went out and the movie started. Less than 10 minutes
later you could hear sobs across the room.
As the story unfolded and the brutality of what we were
watching set in, you could not only hear tender sniffs
but moans -- mourning, I think. I heard a weeping voice
say, "I'm sorry, Lord. Forgive me, Lord."
I will never forget it -- the sobs and moans of us in
the room co-mingled with the pain played out on the
Our cries became part of the soundtrack.
I had invited my pastor and my brother (also a pastor).
These men, who have dedicated their lives to "Go
ye unto all the world and preach the gospel. ...,"
stirred in their chairs as the impact of the greatest
story ever told was projected through a piece of magnetic
tape and onto a large screen. All that was taking place
on and off the screen mesmerized each one of us.
When the movie was over, no one moved. It was as if
the room could not take a breath. A few minutes passed
and a man stepped up to the microphone as the lights
came on and quietly asked, "Do you have any questions?"
Then he said, "Well ... maybe Mel could answer
your questions." Mel Gibson walked in the room
and we stood and clapped but he shook off the applause,
fanned it away, then sat on the steps to the platform
and raked his fingers through his hair -- kind of quirky,
as if embarrassed because we kept clapping.
I looked at my pastor and said, "I wonder if he
has a clue of what he has just done? He has just unleashed
hell on himself."
People began to fire questions at him right and left.
My husband asked him an artistic question about the
role of the Roman guards, someone asked about the role
Others had questions about lighting, music and filming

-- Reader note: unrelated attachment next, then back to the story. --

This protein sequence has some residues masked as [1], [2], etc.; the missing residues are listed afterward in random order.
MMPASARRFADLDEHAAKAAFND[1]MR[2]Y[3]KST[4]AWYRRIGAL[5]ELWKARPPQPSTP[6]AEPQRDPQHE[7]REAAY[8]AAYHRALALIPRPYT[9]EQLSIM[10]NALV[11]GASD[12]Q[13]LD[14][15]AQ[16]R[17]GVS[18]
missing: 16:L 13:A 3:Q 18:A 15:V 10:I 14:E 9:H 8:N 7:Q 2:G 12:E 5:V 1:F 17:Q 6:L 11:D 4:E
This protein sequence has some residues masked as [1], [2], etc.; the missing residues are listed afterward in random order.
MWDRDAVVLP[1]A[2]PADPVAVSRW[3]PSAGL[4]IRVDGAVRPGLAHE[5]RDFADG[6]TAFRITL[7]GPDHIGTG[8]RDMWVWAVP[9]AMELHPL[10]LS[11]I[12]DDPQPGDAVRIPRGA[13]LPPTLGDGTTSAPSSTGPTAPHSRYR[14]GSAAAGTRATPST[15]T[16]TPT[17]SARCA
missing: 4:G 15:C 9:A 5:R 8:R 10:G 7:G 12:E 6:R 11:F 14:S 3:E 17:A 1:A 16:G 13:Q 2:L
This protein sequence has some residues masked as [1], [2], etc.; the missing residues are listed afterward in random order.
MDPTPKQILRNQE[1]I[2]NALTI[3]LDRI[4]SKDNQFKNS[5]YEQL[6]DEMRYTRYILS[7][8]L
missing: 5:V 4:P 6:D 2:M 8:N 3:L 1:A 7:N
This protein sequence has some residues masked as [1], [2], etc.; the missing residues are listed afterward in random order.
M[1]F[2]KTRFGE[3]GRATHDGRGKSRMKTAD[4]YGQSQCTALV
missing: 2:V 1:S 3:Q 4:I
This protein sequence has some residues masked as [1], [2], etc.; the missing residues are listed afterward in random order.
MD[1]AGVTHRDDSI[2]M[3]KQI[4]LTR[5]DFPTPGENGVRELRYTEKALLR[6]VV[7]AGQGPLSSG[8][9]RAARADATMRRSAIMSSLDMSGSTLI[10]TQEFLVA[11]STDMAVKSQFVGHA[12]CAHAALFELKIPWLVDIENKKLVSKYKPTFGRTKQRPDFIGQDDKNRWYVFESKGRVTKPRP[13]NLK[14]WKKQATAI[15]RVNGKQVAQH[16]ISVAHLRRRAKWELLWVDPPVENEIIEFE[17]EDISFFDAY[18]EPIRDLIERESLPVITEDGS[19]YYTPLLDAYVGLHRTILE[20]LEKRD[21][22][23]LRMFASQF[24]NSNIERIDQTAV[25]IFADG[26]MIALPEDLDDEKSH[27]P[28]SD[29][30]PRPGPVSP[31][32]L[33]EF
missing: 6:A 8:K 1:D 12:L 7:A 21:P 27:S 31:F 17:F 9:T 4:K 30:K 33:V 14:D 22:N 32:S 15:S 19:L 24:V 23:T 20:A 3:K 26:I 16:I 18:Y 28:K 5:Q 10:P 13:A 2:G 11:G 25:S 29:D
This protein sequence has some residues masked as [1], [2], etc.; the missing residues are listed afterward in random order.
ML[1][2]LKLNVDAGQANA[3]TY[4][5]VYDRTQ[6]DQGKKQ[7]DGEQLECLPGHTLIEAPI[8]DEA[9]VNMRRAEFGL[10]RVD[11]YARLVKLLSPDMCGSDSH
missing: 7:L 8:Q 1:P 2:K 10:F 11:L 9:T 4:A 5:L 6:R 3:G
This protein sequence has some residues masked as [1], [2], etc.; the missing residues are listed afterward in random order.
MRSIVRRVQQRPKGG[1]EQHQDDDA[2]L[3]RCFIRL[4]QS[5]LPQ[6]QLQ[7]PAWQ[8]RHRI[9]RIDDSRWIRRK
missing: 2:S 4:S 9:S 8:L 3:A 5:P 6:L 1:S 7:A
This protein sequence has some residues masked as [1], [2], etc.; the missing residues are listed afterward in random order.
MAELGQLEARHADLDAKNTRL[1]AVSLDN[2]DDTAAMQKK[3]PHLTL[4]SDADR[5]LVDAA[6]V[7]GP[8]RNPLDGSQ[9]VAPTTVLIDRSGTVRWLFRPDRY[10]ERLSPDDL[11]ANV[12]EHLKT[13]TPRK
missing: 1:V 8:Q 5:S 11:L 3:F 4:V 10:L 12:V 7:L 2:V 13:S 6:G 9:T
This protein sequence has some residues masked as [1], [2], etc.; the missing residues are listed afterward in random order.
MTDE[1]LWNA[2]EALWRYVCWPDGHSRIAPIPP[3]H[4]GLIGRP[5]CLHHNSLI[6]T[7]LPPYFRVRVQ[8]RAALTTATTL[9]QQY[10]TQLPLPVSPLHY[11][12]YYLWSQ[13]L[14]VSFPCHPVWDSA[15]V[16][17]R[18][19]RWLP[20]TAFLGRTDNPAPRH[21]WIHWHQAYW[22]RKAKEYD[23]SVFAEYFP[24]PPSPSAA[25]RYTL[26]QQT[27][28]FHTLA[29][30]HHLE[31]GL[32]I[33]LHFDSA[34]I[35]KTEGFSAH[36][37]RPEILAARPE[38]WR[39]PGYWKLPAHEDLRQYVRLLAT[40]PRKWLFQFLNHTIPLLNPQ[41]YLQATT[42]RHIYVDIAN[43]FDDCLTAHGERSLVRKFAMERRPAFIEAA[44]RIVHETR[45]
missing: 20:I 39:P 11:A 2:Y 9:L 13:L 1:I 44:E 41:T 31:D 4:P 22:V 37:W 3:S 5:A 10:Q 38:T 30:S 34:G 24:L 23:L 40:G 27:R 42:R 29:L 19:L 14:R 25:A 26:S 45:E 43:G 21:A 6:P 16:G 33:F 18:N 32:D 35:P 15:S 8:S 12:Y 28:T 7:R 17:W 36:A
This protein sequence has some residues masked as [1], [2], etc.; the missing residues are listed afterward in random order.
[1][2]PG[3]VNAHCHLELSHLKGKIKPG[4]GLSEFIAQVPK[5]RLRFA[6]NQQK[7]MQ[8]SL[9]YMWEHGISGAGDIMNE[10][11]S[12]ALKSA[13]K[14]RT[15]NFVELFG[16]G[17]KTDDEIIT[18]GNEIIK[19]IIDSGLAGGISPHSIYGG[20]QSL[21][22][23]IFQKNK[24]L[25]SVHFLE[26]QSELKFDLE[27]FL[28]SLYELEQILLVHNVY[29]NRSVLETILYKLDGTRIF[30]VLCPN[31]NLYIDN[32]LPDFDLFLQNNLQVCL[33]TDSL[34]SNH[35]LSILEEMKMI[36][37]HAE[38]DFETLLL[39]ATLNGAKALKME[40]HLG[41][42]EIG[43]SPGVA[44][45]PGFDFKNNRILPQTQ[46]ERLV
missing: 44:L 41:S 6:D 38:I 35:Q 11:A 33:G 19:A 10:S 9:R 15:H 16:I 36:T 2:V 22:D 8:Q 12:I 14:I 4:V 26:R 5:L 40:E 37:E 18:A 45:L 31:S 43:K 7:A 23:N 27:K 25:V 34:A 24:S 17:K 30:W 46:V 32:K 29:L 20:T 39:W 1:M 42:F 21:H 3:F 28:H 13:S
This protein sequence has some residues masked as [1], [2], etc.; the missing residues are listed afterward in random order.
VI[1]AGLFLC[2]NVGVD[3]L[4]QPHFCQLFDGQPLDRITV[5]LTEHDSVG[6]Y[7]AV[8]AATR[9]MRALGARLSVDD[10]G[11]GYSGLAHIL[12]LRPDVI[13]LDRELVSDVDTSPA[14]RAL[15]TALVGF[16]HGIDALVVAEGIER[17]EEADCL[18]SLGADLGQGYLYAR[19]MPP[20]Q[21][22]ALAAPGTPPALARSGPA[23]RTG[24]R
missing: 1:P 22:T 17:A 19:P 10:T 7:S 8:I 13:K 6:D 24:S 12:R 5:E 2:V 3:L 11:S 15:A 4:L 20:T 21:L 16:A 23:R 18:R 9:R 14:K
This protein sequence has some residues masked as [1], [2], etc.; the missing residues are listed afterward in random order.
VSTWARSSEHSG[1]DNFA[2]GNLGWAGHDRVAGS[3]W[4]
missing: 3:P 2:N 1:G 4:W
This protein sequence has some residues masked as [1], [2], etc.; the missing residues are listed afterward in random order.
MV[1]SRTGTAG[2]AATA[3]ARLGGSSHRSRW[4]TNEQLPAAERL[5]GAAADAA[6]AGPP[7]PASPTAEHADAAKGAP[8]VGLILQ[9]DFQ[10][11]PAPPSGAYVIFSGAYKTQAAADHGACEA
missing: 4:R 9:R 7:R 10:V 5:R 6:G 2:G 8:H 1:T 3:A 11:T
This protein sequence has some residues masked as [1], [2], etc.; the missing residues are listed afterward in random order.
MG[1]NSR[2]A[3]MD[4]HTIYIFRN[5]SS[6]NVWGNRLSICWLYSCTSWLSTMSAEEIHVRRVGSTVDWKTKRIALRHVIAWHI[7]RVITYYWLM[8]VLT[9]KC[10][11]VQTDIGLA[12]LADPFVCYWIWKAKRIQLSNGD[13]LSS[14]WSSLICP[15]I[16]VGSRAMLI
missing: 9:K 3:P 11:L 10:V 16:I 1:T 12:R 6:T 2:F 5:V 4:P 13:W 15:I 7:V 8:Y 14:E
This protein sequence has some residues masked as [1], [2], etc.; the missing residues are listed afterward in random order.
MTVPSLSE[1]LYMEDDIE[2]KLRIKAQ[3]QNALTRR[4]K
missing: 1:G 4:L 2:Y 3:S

difficulties, miracles on the set, his marketing plan,
distribution outlets, etc.
When asked what his goal is for the movie, what he hopes
people will glean from it, he said, "I hope they
watch the movie and want to read the Book. I hope they
When asked what he's doing to "combat the persecution"
in getting this movie out, he said, "You know,
I just pray for my enemies. I don't pray for curses
on their heads. I pray the good angels will go beat
up the bad angels that are making them say and do evil
To tell you the truth, I thought his innocent understanding
of spiritual warfare was refreshing. Here's a man who
spent millions of dollars of his own money, risked his
reputation, laid his career on the line and when asked
to explain why, he says, "Because, I just had to
Weeks after sending my "review" to my database
I am still answering questions about the movie, and
I'm not Ebert or Roeper -- I'm just a comedian. Funny
thing is, people still do what people have always done
-- get bogged down in details, specifics and arguments.
Often someone will ask if the movie is true to Scripture.
My pastor gave it three thumbs up (and he only has two!)
Folks ask where Mel Gibson stands on this issue or that.
Someone even asked me if I think Mel Gibson is going
to heaven. They asked ME? I'm a comedian, not the Gate
I can tell you this: This is a brutal movie. To express